“lean” Paleolithic diet approach has been argued for quite voraciously
by Dr.’s Loren Cordain and Boyd Eaton in a number of popular and professional
publications (91). Cordain and Eaton are believers in the Lipid Hypothesis
of heart disease--the belief (debunked in myth number six, above)
that saturated fat and dietary cholesterol contribute to heart disease.
Because of this, and the fact that Paleolithic peoples or their modern
equivalents did/do not suffer from heart disease, Cordain and Eaton
espouse the theory that Paleolithic peoples consumed most of their
fat calories from monounsaturated and polyunsaturated sources and
not saturated fats. Believing that saturated fats are dangerous to
our arteries, Cordain and Eaton stay in step with current establishment
nutritional thought and encourage modern peoples to eat a diet like
our ancestors. This diet, they believe, was rich in lean meats and
a variety of vegetables, but was low in saturated fat. The evidence
they prFrom authoritative sources, we learn that prehistoric humans
of the North American continent ate such animals as mammoth, camel,
sloth, bison, mountain sheep, pronghorn antelope, beaver, elk, mule
deer, and llama (93). "Mammoth, sloth, mountain sheep, bison,
and beaver are fatty animals in the modern sense in that they have
a thick layer of subcutaneous fat, as do the many species of bear
and wild pig whose remains have been found at Paleolithic sites throughout
the world." (94) Analysis of many types of fat in game animals
like antelope, bison, caribou, dog, elk, moose, seal, and mountain
sheep shows that they are rich in saturates and monounsaturates, but
relatively low in polyunstaurates. (95)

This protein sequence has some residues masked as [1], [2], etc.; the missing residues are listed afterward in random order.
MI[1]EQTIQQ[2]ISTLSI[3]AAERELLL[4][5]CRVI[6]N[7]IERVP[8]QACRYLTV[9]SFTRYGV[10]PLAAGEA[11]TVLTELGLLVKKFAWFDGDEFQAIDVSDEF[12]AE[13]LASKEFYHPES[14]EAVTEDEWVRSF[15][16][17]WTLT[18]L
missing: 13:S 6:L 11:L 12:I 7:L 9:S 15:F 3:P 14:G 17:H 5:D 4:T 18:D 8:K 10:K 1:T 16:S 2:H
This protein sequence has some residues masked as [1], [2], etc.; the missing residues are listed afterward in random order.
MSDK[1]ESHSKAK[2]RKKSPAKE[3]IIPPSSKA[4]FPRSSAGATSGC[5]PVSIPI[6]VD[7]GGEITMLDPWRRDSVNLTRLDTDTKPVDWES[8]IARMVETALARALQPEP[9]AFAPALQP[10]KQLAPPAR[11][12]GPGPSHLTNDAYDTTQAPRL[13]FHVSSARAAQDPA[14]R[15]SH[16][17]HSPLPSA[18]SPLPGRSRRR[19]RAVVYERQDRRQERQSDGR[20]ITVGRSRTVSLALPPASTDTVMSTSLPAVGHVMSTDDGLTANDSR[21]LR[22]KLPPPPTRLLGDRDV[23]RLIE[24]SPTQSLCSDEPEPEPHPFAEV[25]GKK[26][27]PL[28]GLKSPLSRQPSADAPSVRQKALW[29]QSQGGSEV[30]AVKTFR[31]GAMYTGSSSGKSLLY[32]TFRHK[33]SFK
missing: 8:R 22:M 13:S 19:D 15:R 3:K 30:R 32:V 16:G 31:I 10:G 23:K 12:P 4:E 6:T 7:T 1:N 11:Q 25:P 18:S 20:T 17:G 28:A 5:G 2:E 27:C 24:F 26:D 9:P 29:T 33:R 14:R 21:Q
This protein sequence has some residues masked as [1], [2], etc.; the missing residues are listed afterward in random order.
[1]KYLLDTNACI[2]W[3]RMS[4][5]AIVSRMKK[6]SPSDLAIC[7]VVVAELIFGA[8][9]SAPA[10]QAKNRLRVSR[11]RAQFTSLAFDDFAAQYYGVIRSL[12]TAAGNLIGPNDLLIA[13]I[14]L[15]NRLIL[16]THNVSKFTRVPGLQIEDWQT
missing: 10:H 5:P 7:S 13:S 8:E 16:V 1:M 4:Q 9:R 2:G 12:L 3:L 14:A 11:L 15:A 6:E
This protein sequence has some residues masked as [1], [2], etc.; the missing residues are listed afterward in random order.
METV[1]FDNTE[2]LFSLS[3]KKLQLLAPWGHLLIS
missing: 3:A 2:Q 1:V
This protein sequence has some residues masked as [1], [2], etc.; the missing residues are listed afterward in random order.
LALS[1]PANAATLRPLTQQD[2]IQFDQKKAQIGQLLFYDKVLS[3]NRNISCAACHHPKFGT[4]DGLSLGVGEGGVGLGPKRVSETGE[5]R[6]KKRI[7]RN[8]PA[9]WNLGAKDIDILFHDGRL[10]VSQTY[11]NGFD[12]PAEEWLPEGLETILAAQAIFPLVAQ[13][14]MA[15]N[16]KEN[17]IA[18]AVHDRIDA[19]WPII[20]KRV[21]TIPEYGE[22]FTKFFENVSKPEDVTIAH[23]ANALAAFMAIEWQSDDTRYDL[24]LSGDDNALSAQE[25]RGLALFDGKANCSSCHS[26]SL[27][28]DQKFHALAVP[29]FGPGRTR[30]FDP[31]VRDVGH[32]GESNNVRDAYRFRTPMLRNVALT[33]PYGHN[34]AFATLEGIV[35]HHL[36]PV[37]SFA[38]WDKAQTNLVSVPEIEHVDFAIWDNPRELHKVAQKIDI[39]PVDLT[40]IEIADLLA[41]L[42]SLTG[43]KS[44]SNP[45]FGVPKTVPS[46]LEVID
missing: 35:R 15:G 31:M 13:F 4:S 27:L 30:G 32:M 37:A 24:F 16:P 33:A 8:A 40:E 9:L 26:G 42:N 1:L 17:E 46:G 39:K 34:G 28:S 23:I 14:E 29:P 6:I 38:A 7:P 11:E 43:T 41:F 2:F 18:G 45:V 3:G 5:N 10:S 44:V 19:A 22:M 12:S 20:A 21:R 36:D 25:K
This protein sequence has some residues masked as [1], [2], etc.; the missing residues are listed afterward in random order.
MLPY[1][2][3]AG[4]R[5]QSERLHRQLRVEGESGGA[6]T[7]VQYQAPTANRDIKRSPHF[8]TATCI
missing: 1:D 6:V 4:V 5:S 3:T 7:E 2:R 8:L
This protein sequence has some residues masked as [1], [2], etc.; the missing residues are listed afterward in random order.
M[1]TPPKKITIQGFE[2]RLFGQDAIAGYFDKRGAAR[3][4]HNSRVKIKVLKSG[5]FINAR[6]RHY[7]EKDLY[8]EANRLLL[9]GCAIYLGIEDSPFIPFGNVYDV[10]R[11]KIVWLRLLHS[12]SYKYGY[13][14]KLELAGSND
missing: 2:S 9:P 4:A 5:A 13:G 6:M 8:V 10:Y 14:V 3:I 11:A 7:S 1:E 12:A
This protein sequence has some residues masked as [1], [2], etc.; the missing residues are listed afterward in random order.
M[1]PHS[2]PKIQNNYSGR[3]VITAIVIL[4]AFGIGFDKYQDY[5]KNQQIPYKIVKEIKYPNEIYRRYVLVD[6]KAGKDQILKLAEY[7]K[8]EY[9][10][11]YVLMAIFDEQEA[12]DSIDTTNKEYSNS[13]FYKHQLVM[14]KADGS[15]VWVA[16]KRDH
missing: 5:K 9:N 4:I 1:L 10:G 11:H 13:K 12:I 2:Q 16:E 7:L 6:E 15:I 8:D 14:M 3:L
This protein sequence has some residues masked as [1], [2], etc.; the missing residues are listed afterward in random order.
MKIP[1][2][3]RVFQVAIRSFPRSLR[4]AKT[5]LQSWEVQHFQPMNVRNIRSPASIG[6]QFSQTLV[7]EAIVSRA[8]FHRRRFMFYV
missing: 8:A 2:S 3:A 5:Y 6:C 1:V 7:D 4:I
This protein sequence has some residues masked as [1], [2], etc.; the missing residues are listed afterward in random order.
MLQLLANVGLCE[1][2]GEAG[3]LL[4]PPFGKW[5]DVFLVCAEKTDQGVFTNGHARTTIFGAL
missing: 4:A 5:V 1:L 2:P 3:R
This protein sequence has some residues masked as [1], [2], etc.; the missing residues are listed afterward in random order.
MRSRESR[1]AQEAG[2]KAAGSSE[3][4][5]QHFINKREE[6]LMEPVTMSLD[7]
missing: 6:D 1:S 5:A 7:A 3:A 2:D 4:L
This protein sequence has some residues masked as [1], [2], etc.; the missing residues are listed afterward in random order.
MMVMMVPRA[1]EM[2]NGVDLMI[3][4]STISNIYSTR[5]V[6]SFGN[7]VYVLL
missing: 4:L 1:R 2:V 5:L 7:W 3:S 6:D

while buffalo and game animals may have lean, non-marbled muscle meats,
it is a mistake to assume that only these parts were eaten by hunter-gatherer
groups like the Native Americans who often hunted animals selectively
for their fat and fatty organs as the following section will show.
such as Vilhjalmur Stefansson reported that the Innuit and North American
Indian tribes would worry when their catches of caribou were too lean:
they knew sickness would follow if they did not consume enough fat
(96). In other words, these primitive peoples did not like having
to eat lean meat.
Canadian Indians would also deliberately hunt older male caribou and
elk, for these animals carried a 50-pound slab of back fat on them
which the Indians would eat with relish. This “back fat” is highly
saturated. Native Americans would also refrain from hunting bison
in the springtime (when the animals' fat stores were low, due to scarce
food supply during the winter), preferring to hunt, kill and consume
them in the fall when they were fattened up (97).
Samuel Hearne, writing in 1768, described how the Native American
tribes he came in contact with would selectively hunt caribou just
for the fatty parts:
the twenty-second of July, we met several strangers, whom we joined
in pursuit of the caribou, which were at this time so plentiful that
we got everyday a sufficient number for our support, and indeed too
frequently killed several merely for the tongues, marrow, and fat.
Cordain and Eaton are certainly correct in saying that our ancestors
ate meat, their contentions about fat intake, as well as the type
of fat consumed, are simply incorrect.
various vegetarian and vegan authorities like to think that we evolved
as a species on a vegan or vegetarian diet, there exists little from
the realm of nutritional anthropology to support these ideas.
begin with, in his journeys, Dr Price never once found a totally vegetarian
culture. It should be remembered that Dr. Price visited and investigated
several population groups who were, for all intents and purposes,
the 20th century equivalents of our hunter-gatherer ancestors.
Dr. Price was on the lookout for a vegetarian culture, but he came
up empty. Price stated:
yet I have not found a single group of primitive racial stock which
was building and maintaining excellent bodies by living entirely on
plant foods. (99)
data support this: throughout the globe, all societies show a preference
for animal foods and fats and our ancestors only turned to large scale
farming when they had to due to increased population pressures (100).
Abrams and other authorities have shown that prehistoric man's quest
for more animal foods was what spurred his expansion over the Earth,
and that he apparently hunted certain species to extinction. (101)
also found that those peoples who, out of necessity, consumed more